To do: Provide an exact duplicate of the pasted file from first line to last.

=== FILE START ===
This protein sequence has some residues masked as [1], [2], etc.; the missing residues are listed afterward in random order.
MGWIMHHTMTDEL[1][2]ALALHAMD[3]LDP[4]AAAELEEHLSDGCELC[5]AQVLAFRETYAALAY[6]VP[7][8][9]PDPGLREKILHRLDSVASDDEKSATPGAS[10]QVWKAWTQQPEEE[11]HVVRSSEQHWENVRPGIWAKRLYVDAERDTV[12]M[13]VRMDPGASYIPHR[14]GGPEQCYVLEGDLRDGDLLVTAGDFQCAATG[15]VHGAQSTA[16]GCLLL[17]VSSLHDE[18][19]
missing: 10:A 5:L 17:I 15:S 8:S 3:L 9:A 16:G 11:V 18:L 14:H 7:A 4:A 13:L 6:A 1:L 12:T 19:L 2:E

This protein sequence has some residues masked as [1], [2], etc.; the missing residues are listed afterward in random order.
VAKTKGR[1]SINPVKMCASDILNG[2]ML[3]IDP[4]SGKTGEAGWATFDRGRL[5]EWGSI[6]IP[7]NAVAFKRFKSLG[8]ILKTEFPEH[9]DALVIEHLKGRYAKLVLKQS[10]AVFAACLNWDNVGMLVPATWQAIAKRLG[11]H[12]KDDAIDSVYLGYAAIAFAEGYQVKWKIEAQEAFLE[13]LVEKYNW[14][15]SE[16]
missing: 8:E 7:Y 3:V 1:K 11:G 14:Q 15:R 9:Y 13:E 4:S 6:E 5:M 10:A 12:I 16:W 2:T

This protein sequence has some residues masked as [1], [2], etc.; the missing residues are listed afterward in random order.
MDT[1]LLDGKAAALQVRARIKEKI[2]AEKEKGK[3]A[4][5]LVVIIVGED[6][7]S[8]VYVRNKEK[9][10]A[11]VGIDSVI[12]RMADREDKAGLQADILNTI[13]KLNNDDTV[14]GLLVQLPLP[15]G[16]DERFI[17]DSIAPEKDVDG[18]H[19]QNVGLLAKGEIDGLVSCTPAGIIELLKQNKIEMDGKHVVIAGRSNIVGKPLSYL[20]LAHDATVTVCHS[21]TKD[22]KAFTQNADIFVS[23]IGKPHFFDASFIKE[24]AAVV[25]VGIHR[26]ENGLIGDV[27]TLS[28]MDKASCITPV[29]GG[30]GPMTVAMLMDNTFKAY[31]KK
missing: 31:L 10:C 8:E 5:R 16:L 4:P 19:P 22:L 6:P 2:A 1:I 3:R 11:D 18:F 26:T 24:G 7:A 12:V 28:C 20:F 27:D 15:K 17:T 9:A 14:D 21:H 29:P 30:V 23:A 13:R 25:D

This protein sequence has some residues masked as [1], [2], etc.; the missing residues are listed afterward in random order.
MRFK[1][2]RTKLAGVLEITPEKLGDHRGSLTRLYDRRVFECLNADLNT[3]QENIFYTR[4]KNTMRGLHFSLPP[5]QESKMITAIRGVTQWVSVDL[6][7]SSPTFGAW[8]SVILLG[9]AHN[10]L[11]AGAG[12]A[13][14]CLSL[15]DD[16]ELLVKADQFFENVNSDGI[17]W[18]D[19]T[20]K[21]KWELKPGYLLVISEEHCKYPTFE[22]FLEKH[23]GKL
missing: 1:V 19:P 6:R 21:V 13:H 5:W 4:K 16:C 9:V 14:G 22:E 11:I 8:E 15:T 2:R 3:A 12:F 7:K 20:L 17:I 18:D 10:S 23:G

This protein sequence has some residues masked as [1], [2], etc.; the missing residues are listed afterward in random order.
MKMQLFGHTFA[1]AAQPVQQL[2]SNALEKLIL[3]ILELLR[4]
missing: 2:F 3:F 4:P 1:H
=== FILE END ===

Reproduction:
This protein sequence has some residues masked as [1], [2], etc.; the missing residues are listed afterward in random order.
MGWIMHHTMTDEL[1][2]ALALHAMD[3]LDP[4]AAAELEEHLSDGCELC[5]AQVLAFRETYAALAY[6]VP[7][8][9]PDPGLREKILHRLDSVASDDEKSATPGAS[10]QVWKAWTQQPEEE[11]HVVRSSEQHWENVRPGIWAKRLYVDAERDTV[12]M[13]VRMDPGASYIPHR[14]GGPEQCYVLEGDLRDGDLLVTAGDFQCAATG[15]VHGAQSTA[16]GCLLL[17]VSSLHDE[18][19]
missing: 10:A 5:L 17:I 15:S 8:S 3:L 9:A 16:G 11:V 18:L 14:H 7:A 4:A 13:L 6:A 1:L 12:T 19:L 2:E

This protein sequence has some residues masked as [1], [2], etc.; the missing residues are listed afterward in random order.
VAKTKGR[1]SINPVKMCASDILNG[2]ML[3]IDP[4]SGKTGEAGWATFDRGRL[5]EWGSI[6]IP[7]NAVAFKRFKSLG[8]ILKTEFPEH[9]DALVIEHLKGRYAKLVLKQS[10]AVFAACLNWDNVGMLVPATWQAIAKRLG[11]H[12]KDDAIDSVYLGYAAIAFAEGYQVKWKIEAQEAFLE[13]LVEKYNW[14][15]SE[16]
missing: 8:E 7:Y 3:V 1:K 11:G 14:Q 15:R 9:Y 13:E 4:S 6:E 5:M 10:A 12:I 16:W 2:T

This protein sequence has some residues masked as [1], [2], etc.; the missing residues are listed afterward in random order.
MDT[1]LLDGKAAALQVRARIKEKI[2]AEKEKGK[3]A[4][5]LVVIIVGED[6][7]S[8]VYVRNKEK[9][10]A[11]VGIDSVI[12]RMADREDKAGLQADILNTI[13]KLNNDDTV[14]GLLVQLPLP[15]G[16]DERFI[17]DSIAPEKDVDG[18]H[19]QNVGLLAKGEIDGLVSCTPAGIIELLKQNKIEMDGKHVVIAGRSNIVGKPLSYL[20]LAHDATVTVCHS[21]TKD[22]KAFTQNADIFVS[23]IGKPHFFDASFIKE[24]AAVV[25]VGIHR[26]ENGLIGDV[27]TLS[28]MDKASCITPV[29]GG[30]GPMTVAMLMDNTFKAY[31]KK
missing: 31:L 10:C 8:E 5:R 16:L 4:P 19:P 22:L 6:P 2:A 1:I 3:R 11:D 18:F 26:T 24:G 7:A 12:V 28:C 20:F 27:D 15:K 17:T 9:A 14:D 21:H 29:P 30:V 23:A 13:R 25:D

This protein sequence has some residues masked as [1], [2], etc.; the missing residues are listed afterward in random order.
MRFK[1][2]RTKLAGVLEITPEKLGDHRGSLTRLYDRRVFECLNADLNT[3]QENIFYTR[4]KNTMRGLHFSLPP[5]QESKMITAIRGVTQWVSVDL[6][7]SSPTFGAW[8]SVILLG[9]AHN[10]L[11]AGAG[12]A[13][14]CLSL[15]DD[16]ELLVKADQFFENVNSDGI[17]W[18]D[19]T[20]K[21]KWELKPGYLLVISEEHCKYPTFE[22]FLEKH[23]GKL
missing: 1:V 19:P 6:R 21:V 13:H 5:W 4:K 16:C 9:V 14:G 22:E 11:I 8:E 15:T 2:R 3:A 12:F 7:K 20:L 17:I 18:D 10:S 23:G

This protein sequence has some residues masked as [1], [2], etc.; the missing residues are listed afterward in random order.
MKMQLFGHTFA[1]AAQPVQQL[2]SNALEKLIL[3]ILELLR[4]
missing: 2:F 3:F 4:P 1:H